In 2006, the Mississippi Development Authority (MDA) conducted a series of seminars in addition to advertising to get the word out about the advantages of the Gulf Opportunity Zone Act (GOZA). It obviously worked.
“To date, we have approved 152 projects totaling $6.2 billion,” said Bill Barry, executive director, Mississippi Business Finance Corporation. “We’ve actually closed to date 18 projects. We have been real pleased with the interest in it. I think at the end of the day, we’ll see that this was a very significant piece of legislation.”
The project total includes both types of major GOZA provisions: bonus depreciation and tax-exempt financing. Mississippi was allocated approximately $4.9 billion from the federal government for tax-exempt financing. Barry said that although more than that has been approved, not all applicants are expected to choose the tax-exempt bond option.
“We know that some projects won’t close for one reason or another,” Barry said. “They will go with conventional financing and take accelerated depreciation, or a straight financing deal with no incentives.”
Applications for the GOZA incentives are still being accepted. The tax-exempt financing component runs through end of 2010 while the accelerated depreciation feature sunsets in December 2008.
The projects that have been finalized thus far for tax-exempt bonds total approximately $759 million. After a project is approved, applicants have 120 days to issue the bonds.
Jay McCarthy, director of financial resources for MDA, said companies that are coming in and applying are pretty much ready to go.
“They are ready to issue bonds and go forward with financing,” McCarthy said.
For MDA, the GOZA incentives are a very welcome addition to its arsenal of tools to attract economic development to Mississippi. But while GO Zone is practically a household word in business circles, some aspects of it are not well understood.
One of those parts is the role played by the MDA.
“What we do is part of a process,” McCarthy said. “The MDA is at the tail end of the process at the allocation part of it. We work hand-in-hand with several agencies such as the Mississippi Business Finance Corporation, which is the statewide issuer of industrial revenue bonds. Some people get confused about what the tax-exempt financing is if they don’t deal in this world regularly. It is not a loan. It is a financing mechanism. It is an allocation from the Mississippi Business Finance Corporation and other sister agencies. You don’t come to the State of Mississippi and say, ‘I’d like x amount of dollars’, sign loan documents and you are through. The bonds are basically backed by a letter of credit or some other type of credit enhancement from a bank so the state is protected and the bondholders are protected.”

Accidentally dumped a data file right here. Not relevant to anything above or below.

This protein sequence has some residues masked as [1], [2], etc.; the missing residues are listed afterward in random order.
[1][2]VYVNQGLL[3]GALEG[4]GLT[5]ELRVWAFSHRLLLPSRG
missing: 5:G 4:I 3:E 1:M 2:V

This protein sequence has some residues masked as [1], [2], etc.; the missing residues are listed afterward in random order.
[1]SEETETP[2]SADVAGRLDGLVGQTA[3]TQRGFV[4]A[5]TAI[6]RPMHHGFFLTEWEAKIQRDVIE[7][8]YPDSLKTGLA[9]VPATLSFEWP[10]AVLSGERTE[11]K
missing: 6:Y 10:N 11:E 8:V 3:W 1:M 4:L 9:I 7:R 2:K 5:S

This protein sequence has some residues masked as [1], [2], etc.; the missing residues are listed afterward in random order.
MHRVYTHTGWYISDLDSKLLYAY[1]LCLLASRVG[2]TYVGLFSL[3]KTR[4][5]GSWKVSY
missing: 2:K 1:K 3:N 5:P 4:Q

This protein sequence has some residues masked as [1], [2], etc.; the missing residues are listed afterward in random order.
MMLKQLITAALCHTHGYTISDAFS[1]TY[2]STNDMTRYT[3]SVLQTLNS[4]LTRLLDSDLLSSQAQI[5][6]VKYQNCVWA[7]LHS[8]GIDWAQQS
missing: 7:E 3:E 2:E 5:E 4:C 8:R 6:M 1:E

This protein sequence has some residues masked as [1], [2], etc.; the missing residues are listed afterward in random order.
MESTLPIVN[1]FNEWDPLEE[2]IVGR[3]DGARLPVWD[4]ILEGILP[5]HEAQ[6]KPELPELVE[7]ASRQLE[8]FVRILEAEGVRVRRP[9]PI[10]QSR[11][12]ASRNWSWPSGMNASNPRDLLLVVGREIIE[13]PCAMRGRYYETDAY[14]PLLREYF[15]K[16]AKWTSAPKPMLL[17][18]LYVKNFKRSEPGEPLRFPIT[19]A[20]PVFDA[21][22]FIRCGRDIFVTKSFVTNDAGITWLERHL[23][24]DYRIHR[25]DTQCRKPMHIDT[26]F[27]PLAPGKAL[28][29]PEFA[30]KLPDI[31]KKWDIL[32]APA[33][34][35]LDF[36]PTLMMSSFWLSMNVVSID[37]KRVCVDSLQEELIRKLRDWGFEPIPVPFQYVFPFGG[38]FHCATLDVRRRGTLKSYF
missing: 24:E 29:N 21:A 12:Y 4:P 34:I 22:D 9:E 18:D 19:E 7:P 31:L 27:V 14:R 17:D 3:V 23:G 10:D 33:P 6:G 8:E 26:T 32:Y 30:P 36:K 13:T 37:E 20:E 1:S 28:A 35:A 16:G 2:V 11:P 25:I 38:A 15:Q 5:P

Tax-exempt bonds are attractive to businesses because they get a lower interest rate. Right now, the advantage averages about 1.5% to 2% over taxable bonds.
“The rates go up and down,” McCarthy said. “Depending on how much they go up and down, the spread will either grow or lessen. The spread right now is running 1.5% to 2%. When you are talking millions of dollars, that is a lot. You can imagine that it is an attractive instrument.”
Normally a company can have only $40 million in tax exempt bonds nationwide and only $10 million in one location. And the tax-exempt bonds are normally only for manufacturing. But the GOZA includes a wide range of types of business activity normally not covered such as distribution, retail and medical. GOZA for the most part also doesn’t have investment limits.
McCarthy said GOZA has been a good marketing tool for MDA, especially because of the larger variety of types of projects that can take advantage of the incentives. In addition to seminars across the state, MDA has also advertised in site recruitment magazines.
“Our marketing and recruiting people are out touting it when talking to businesses and at trade shows and other marketing functions they attend,” McCarthy said. “They are using this and selling this. It is a good marketing tool and a good financing tool.”
The process starts with the Mississippi Business Finance Corporation, and ends when the governor approves the bond. Types of companies that have used the GOZA incentives include a number of manufacturers, several medical office complexes and some hotels.
“So there is wide variety out there,” McCarthy said.
He sees the value of GOZA as two-fold. The first thing is that it has put a light on Mississippi.
“It has given us a chance to get out and sell Mississippi and what we have,” McCarthy said. “On top of that, it is just another set of incentives that we have that are unique to the GO Zone area that help us in our day-to-day recruitment and expansion of businesses.”
Contact MBJ contributing writer Becky Gillette at firstname.lastname@example.org.
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